Meet the sustainable textile artist at New Brewery Arts

In the second of New Brewery Arts' meet the maker series, SoGlos chats to emerging textile artist, Sophie Bowen, about her craft, her creative process and why sustainability is so important to her work.

By Chloe Gorman  |  Published
Sophie Bowen is an emerging artist working with sustainable, hand-dyed textiles based at New Brewery Arts in Cirencester.

As one of the Cotswolds' most exciting arts destinations, New Brewery Arts in Cirencester hosts thoughtful exhibitions and creative craft workshops throughout the year, as well as supporting local makers through providing studio space and selling their products in its shop.

SoGlos caught up with Sophie Bowen, an emerging textile artist with a studio at New Brewery Arts, about how she creates her unique pieces, why natural dyes and sustainable fibres are really important to her and when people can catch her at work. 

Tell us about your craft.

I am an artist using natural dyes, print and hand embroidery to connect to nature and mindfulness.

How did you get started?

From as early as I can remember I have always enjoyed drawing and creating. This evolved over the years taking me to Falmouth University in Cornwall where I studied BA drawing and had a really great time exploring the outdoors and discovering new ways of seeing and looking at the world through drawing.

It was there where I began to develop my own personal visual language and really tap into understanding drawing as a tool for thinking and connecting with the world and myself. The next stage was going on to study an MA in textiles.

What drew you to textiles?

It made sense for me to move towards textiles and I would say this happened quite naturally. I started exploring embroidery as a drawing medium because I was curious about the rhythm of hand stitching and how an act of movement facilitates a particular state of mind. Just like walking in the landscape or the way marks made with pen or pencil journey across a surface.

Textiles is a very hands on form of expression and there are many methods for translating different layers of thought.

How do you go about creating a piece? Where do you start?

I usually begin gathering inspiration with a walk in nature and some simple observational drawings; usually looking closely at a plant or natural form. I like collecting things on my walks too.

I make responses to my observational drawings such as overlaying tracing paper and repeating lines and shapes to create new forms. I continue doing this until I get something that feels interesting.

When I make my finished pieces, I like to keep these visual references in mind but also not plan too much so that I can allow space for intuition. I enjoy seeing something unfold organically.

What techniques do you use in your process?

I hand dye all of my embroidery yarn with natural dyes and I also use the dyes to make drawing inks. The colours produced are dependent on what plants and dye materials are available to me at the time.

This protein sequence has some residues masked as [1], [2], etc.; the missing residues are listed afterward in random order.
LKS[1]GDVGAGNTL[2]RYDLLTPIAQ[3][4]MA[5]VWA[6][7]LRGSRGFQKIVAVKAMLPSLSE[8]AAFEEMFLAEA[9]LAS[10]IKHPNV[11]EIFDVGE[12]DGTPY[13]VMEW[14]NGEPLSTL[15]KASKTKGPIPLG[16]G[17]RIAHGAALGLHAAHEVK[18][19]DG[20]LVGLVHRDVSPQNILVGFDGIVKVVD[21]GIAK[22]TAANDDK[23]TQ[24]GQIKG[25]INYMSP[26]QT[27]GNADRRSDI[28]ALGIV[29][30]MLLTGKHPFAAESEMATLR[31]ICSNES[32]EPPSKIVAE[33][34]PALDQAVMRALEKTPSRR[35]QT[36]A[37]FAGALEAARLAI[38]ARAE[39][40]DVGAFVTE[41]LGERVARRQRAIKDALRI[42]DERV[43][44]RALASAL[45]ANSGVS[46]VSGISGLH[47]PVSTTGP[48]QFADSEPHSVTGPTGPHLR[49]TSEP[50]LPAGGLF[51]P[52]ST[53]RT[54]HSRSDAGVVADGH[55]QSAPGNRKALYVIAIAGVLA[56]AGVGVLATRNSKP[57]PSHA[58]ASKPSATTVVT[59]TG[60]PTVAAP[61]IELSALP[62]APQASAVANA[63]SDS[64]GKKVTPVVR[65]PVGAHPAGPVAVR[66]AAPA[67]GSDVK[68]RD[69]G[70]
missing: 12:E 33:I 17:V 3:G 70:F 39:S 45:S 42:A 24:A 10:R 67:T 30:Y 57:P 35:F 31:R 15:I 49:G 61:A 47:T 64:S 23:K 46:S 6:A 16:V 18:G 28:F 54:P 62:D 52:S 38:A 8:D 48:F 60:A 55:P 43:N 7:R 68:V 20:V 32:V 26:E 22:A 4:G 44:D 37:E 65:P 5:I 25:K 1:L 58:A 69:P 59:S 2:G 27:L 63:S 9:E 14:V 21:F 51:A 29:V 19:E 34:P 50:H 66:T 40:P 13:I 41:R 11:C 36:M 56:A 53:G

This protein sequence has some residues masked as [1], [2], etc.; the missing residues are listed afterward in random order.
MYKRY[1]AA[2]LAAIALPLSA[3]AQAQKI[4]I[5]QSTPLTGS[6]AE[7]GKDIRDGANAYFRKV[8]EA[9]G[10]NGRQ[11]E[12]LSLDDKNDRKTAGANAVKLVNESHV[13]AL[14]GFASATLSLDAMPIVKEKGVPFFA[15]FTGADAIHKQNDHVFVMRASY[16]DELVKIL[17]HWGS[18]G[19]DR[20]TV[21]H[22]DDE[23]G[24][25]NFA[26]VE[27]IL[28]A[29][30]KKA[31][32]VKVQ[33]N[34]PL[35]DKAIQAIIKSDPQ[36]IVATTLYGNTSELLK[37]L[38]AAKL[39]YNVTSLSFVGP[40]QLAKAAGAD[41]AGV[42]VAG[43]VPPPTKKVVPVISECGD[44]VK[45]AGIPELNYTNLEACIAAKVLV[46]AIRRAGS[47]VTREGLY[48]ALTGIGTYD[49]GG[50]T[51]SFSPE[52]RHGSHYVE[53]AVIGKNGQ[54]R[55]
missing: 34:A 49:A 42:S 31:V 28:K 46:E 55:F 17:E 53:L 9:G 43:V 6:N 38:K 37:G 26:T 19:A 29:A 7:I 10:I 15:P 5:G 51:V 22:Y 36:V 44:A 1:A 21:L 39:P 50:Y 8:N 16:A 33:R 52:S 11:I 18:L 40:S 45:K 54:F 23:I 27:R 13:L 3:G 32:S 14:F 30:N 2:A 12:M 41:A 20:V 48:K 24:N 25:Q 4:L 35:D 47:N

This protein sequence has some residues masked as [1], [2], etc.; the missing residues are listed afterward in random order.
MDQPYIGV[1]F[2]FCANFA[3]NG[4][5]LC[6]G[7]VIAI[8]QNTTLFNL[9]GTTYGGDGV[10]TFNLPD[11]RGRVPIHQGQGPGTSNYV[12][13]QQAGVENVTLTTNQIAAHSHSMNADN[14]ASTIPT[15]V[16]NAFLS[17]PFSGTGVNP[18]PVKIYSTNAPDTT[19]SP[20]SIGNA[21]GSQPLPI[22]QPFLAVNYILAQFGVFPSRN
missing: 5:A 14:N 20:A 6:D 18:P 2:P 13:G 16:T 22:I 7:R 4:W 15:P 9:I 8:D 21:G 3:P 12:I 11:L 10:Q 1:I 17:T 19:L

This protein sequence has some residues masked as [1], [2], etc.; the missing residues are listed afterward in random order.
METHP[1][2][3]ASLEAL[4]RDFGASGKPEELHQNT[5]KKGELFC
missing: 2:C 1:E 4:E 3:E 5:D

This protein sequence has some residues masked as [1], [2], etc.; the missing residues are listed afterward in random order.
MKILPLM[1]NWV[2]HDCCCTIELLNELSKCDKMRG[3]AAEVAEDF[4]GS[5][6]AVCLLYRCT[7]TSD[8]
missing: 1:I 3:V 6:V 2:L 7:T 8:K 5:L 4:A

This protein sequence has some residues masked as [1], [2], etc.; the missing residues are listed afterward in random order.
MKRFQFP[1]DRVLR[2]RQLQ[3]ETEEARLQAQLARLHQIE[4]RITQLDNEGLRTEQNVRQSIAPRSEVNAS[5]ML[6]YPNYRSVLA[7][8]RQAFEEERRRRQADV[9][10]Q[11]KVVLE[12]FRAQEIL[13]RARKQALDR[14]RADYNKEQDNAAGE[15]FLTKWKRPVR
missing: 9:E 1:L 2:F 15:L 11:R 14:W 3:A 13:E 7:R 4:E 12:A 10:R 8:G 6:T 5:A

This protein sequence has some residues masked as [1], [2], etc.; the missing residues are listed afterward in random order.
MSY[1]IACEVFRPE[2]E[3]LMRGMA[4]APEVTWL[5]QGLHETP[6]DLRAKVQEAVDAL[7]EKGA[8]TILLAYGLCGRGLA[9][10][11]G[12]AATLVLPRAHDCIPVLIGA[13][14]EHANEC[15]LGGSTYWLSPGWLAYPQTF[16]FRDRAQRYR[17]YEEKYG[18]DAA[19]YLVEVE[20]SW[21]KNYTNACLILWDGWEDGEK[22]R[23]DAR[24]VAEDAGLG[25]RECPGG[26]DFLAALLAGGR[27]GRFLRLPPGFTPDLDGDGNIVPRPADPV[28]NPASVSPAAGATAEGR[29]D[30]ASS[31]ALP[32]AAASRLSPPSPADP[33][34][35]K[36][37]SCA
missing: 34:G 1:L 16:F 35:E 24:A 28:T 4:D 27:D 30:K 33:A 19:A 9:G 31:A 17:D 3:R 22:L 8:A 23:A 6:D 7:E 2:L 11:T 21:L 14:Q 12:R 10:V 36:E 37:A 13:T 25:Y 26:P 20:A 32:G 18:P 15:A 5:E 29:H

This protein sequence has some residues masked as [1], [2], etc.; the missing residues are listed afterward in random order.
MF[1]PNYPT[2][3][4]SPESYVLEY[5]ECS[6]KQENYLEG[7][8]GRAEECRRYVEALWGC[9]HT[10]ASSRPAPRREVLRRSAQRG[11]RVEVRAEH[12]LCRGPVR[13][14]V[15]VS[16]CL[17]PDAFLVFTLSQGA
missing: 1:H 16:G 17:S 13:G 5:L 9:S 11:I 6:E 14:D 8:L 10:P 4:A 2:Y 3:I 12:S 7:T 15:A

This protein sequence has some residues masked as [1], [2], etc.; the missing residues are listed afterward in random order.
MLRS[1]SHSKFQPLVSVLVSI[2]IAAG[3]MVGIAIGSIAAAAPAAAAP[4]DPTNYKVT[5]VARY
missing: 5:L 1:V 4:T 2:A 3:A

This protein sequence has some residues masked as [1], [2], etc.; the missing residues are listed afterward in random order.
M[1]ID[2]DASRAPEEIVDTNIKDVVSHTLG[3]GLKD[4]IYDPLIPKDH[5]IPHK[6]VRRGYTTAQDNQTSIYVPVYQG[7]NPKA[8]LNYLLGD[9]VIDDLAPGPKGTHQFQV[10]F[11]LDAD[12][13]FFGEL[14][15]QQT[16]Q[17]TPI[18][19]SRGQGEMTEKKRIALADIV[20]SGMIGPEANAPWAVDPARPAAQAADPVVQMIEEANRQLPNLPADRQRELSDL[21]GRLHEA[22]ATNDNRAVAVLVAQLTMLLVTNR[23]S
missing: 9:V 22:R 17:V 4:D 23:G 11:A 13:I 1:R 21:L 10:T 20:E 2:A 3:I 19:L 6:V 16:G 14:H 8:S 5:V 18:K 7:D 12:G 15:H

With my embroidery I employ repetition to create a sense of flow, drawing the eye in to all the little variations within the same repeated stitch. And recently, I’ve been exploring batik as a resist method, which I am working on introducing to a new collection of artwork.

Why is it so important to you to use natural dyes in your work?

I am very influenced by place and the seasons, so creating natural dyes from plants collected on my walks allows me to feel more connected. I love seeing how nature produces colours that reflect that particular season, such as deep oranges from autumn dahlias.

To me, these outcomes are like visual recollections of being in a particular time and place. I also feel an importance in making connections with people about all the plants around us that produce colour.

What are your favourite things to create?

This is hard to answer, I enjoy each process for different reasons! Hand embroidery is slow and considered, facilitating a meditative state of mind.

Drawing with a brush and ink allows for a more spontaneous and immediate response to space, which feels free.

And then with natural dyeing, it is a joy to see what colours can be produced from something I’ve collected in nature. I love exploring how I can bring these components together.

New Brewery Arts’ current exhibition, Fibreshed, is all about sustainability in textiles – tell us about how sustainability influences your artworks.

It would feel contradictory for me to not consider using sustainable materials and processes. Having a love and curiosity for nature means I want to celebrate and protect it.

Sustainability is another really important reason why I choose to use natural dyes. I work with fibres that are natural and certified such as my silk yarns, linens and cottons. These are regenerative, unlike synthetic fibres.

When can people see you at work at New Brewery Arts?

I am in my studio Tuesdays, Wednesdays and Fridays. 

For more information about New Brewery Arts' latest exhibition, see Fibreshed at New Brewery Arts.

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